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Derelict Hut, Coed Llyn y Garnedd | by John Kiely
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Derelict Hut, Coed Llyn y Garnedd

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I am rapidly approaching the end of my Forest Nation project, a book being the natural culmination of images produced over a three year brief. The forest shots were easy for me to produce, I enjoyed the solitude of the environment and the discipline of predominantly medium format cameras. So what now?

 

I have felt recently that I have been losing my way slightly, caused to some extent by having to produce individual, pictorial images to earn my living, or part of it. As the ‘selling season’ approaches for another year I find myself examining the contents of my output over the years, only a small percentage of which has ever been digitised. One of my main influences when I first took photography seriously in 1980 was Thomas Joshua Cooper. His examination of the ritualistic, both in terms of subject matter and work ethos, struck a chord in the developing creativity within me.

 

The ritual of man’s activity that I found was initially based around the remains of gritstone quarrying that surrounded Derby. These were not the romanticised ideas of nature reclaiming man’s desecration, or the heroic Victorian view of the ruined abbey or castle, but the echoes of the past resounding in the reflections of the current. The photographs of buildings and earthworks that I produce are neither high praise for the industry of man or the resilience of the natural world, but my emotional response to the rituals that took place there.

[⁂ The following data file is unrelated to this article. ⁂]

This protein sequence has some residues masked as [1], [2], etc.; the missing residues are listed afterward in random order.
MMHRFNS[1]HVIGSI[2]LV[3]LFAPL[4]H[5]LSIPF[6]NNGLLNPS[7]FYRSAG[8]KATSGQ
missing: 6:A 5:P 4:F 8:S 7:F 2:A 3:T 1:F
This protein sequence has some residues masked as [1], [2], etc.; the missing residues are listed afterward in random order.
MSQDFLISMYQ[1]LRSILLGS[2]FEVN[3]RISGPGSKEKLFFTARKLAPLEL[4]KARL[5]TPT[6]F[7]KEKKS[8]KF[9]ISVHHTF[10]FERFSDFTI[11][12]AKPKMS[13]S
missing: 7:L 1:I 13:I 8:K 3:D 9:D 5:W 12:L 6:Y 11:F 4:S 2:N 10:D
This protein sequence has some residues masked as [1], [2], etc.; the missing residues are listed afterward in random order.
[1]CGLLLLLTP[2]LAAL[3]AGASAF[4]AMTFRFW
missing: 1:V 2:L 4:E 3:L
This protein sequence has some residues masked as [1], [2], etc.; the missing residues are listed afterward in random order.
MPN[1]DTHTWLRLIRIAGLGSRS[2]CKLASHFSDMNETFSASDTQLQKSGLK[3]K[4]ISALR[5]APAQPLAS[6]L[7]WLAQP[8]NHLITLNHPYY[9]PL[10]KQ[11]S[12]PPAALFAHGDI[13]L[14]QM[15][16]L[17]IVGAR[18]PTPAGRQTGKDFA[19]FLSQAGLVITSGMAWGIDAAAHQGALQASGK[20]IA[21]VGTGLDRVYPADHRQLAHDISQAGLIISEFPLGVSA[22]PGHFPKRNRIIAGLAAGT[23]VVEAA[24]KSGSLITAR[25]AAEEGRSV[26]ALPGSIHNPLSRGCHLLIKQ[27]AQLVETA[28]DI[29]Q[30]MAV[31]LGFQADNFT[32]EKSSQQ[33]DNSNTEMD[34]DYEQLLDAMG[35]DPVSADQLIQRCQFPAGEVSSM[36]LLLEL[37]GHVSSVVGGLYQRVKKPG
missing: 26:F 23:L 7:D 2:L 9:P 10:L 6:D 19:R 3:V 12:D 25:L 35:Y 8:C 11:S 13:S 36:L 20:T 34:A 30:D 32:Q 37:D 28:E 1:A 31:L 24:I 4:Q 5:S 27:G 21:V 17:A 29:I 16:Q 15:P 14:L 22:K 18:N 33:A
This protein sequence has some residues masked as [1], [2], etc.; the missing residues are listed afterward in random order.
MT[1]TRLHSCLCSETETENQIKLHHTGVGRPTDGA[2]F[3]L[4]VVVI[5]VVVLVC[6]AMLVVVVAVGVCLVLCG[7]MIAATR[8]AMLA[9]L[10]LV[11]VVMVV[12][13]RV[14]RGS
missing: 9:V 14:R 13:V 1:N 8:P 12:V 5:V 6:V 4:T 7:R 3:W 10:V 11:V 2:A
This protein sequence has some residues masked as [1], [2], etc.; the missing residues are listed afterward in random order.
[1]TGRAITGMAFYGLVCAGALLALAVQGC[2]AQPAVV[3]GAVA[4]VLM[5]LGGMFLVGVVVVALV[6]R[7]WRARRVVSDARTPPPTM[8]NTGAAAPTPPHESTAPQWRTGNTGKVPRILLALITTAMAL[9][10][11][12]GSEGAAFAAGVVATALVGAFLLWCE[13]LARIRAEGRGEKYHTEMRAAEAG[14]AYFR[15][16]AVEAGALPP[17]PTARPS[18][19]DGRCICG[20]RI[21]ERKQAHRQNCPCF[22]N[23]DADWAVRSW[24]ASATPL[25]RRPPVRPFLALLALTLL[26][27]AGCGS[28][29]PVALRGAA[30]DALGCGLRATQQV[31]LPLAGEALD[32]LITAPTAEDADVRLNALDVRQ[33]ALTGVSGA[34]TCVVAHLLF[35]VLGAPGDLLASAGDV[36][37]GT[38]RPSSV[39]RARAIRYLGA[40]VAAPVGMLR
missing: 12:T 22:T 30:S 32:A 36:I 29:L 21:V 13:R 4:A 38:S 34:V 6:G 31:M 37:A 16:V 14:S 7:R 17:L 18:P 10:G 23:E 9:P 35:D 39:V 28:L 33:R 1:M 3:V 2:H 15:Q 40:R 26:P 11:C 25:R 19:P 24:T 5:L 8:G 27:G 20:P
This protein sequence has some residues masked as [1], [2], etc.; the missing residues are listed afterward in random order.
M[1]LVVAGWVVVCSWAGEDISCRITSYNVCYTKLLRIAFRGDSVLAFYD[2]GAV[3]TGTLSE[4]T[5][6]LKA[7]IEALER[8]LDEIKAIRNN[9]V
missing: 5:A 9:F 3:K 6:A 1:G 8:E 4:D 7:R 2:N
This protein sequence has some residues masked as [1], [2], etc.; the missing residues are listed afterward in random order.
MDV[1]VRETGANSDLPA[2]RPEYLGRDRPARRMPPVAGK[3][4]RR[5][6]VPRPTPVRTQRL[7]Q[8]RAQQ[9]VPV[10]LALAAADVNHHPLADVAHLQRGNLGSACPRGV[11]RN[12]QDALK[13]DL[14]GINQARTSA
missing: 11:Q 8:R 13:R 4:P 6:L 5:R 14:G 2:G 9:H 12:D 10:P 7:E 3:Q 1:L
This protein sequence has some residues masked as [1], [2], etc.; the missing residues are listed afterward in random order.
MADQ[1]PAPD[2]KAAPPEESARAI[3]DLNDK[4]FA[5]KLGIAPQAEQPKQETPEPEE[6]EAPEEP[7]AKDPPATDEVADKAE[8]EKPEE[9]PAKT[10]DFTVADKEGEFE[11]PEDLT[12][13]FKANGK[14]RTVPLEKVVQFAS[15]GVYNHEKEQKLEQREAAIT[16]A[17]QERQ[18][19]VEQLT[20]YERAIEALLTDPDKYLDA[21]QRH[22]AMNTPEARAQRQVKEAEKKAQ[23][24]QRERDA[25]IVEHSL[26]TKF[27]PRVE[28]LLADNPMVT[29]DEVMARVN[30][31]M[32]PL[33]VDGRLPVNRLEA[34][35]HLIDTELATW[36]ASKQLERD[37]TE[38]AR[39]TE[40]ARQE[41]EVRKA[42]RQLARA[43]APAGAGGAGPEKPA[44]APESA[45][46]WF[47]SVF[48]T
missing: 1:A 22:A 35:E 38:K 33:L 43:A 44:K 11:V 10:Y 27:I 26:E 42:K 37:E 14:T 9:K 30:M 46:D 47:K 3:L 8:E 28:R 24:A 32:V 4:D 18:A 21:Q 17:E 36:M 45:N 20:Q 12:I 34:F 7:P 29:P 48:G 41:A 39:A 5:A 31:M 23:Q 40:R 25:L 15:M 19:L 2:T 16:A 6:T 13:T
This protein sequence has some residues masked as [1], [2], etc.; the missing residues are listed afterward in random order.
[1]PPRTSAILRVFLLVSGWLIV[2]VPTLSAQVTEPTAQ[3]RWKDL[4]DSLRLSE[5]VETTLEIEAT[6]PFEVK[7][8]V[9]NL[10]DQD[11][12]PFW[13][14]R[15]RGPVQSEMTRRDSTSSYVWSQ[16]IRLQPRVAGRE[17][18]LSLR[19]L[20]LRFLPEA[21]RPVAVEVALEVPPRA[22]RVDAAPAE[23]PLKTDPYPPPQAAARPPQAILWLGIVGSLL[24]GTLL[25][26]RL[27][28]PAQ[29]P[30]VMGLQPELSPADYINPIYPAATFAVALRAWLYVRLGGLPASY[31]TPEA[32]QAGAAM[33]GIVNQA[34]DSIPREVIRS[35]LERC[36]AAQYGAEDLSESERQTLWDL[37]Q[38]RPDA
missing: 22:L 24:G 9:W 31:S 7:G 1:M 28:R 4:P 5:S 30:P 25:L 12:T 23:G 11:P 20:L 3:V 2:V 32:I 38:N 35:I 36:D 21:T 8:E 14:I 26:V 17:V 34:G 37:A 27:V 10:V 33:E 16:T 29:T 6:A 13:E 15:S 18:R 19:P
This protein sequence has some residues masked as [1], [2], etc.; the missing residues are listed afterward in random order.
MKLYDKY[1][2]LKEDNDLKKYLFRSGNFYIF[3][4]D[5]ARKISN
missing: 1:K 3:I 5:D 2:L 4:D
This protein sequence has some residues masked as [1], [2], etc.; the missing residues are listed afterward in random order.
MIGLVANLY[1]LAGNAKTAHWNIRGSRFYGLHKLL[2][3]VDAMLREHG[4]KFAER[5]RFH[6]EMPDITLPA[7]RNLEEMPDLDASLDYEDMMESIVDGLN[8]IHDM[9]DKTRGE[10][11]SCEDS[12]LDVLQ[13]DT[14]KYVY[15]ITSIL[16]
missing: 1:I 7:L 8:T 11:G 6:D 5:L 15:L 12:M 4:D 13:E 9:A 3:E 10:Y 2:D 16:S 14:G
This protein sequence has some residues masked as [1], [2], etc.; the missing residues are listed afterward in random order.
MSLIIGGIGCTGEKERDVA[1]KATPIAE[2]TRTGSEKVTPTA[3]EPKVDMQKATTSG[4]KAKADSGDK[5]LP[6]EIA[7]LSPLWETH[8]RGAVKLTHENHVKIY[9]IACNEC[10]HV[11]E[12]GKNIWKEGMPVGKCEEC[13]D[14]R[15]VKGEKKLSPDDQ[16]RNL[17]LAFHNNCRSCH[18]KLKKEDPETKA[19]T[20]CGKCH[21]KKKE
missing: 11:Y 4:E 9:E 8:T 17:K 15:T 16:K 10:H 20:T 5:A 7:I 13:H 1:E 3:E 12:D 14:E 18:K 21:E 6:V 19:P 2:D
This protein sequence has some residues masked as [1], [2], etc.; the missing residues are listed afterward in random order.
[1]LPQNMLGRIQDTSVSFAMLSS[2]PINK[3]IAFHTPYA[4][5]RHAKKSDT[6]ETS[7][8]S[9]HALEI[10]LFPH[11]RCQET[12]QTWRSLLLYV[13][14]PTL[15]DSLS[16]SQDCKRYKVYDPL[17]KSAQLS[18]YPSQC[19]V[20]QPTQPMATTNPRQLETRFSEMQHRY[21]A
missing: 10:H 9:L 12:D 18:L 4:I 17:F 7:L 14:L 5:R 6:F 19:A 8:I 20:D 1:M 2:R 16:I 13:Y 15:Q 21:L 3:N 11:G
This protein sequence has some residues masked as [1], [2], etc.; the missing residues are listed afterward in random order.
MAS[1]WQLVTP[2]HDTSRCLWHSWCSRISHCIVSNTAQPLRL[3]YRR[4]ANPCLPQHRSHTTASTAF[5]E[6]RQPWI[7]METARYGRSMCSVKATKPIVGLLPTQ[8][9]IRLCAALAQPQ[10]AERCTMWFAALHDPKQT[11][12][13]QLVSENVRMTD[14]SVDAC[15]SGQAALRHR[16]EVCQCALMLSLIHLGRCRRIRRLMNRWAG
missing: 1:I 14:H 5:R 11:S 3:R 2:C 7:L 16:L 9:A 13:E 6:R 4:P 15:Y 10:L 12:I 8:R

The location for these echos covers the full aspect of man’s activity. From Roman forts to stone circle, from quarrying to agriculture, all have been a focus for specific activities and as such leave their ‘spirit’ behind. Part of the photographic process involves responding to this spirit, the atmosphere of the place. Quiet contemplative work allows the area to influence how you respond to the environment, you make the emotional link both with the past and the present. The past has produced the structure, the signs of activity, the scars and embellishments. The present has absorbed and embraced those changes and provided the opportunity for my ritualistic activities.

 

This body of work represents a series of my own emotional responses to these environments, starting from my early days in Derbyshire and continuing to current practice. What came first though, the subject or the image? Was it my photography that led me to explore the interest that started as a kid playing in sandstone quarries and caves, or was it those early experiences that led me to explore the photographic theme? Which ritual spawned the other?

 

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Taken on April 7, 2010